A recent study from the University of Pittsburgh concluded that the health risks for women as a result of obesity have been underestimated. The largescale study followed 90,000 ethnically diverse American women for an average of 7 years. Weight, cardiovascular disease, and mortality rates were all analyzed. Researchers divided obesity levels into 3 categories: obesity 1 (body mass index [BMI] of 30 to 34.9), obesity 2 (BMI of 35 to 39.9), and obesity 3 (BMI of 40 or higher). Obesity 2 and 3, also known as severe obesity, are on the rise in the United States. Severe obesity quadrupled from 1986 to 2000, when 2% of all American women were severely obese. Researchers determined that as the level of a woman's obesity increases, so does the severity of her health risks. The study, which appeared in the July 5, 2006 issue of the Journal of the American Heart Association, concludes that "extremely obese women were more likely to die over the average 7 years of follow-up than were women in other examined weight categories."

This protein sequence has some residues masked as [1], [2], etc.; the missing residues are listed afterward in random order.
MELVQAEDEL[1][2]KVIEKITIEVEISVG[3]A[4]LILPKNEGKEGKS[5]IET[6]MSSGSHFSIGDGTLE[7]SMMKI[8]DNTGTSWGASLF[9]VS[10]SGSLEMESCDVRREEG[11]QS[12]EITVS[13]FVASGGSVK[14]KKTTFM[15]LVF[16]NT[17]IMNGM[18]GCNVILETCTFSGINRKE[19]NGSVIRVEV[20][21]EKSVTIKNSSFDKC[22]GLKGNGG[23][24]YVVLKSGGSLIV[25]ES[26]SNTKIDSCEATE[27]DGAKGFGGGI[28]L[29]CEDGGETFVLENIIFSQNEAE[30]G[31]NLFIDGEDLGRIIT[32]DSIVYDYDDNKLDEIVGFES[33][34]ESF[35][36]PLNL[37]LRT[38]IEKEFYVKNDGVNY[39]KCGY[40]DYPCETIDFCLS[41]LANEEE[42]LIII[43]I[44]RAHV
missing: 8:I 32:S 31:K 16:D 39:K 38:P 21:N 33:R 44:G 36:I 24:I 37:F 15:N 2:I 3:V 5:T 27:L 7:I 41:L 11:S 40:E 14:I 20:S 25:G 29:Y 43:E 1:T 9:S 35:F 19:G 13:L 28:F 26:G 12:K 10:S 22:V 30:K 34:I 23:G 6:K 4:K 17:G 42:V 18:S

Ms. Farley is a freelance medical writer based in Wakefield, RI.
One study linked multiple pregnancies to an increased risk of developing atrial fibrillation later in life, and another investigated the association between premature delivery and cardiovascular disease.
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